US government launches Code.gov

The US government has launched its new software sharing website Code.gov to encourage the reuse of code between government agencies.

The US government has just launched its latest website, Code.gov with the aim of preventing the replication of code across government agencies in order to conserve valuable time and resources.

The site, which was launched on Thursday, already contains almost 50 open-source projects from a number of government agencies. Code.gov is the product of the Federal Source Code policy that was first announced in August by the White House.

The site's goal is to provide new custom source code that can be reused across government agencies to cut down on replicating code which is a waste of government expenses and time. The public will also benefit as a result of Code.gov since government agencies are required to make some of the software they create available under an open-source license.

US CIO Tony Scott released a blog post in which he offered more details on the new site, saying: “Built in the open, the newly-launched Code.gov already boasts access to nearly 50 open source projects from over 10 agencies – and we expect this number to grow over the coming months as agencies work to implement the Federal Source Code Policy.”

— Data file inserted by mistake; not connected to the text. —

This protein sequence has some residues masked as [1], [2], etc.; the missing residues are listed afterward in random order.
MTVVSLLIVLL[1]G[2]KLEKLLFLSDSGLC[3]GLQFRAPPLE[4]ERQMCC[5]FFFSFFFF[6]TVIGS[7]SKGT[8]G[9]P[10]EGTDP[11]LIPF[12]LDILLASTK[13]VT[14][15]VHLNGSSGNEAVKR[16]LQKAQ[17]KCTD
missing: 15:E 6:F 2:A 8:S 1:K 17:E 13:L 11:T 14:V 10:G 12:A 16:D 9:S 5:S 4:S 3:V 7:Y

Some of the agencies that have already listed projects on the site include the Consumer Financial Protection Bureau, NASA, the office of the President, the Environmental Protection Agency, General Services Administration, along with the department of commerce, energy, labor, treasury and veteran affairs.

According to the Federal Source Code Policy, custom-developed code will not be available on Code.gov and the site will instead allow users to discover code that is available for either federal reuse or open-source software. Each government agency will have its own inventory of code that will clearly indicate how the code it developed can be used.

Scott continued: “We're excited about today's launch, and envision Code.gov becoming yet another creative platform that gives citizens the ability to participate in making government services more effective accessible, and transparent.” 

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Anthony currently resides in South Korea where he teaches and experiences Korean technological advances first hand.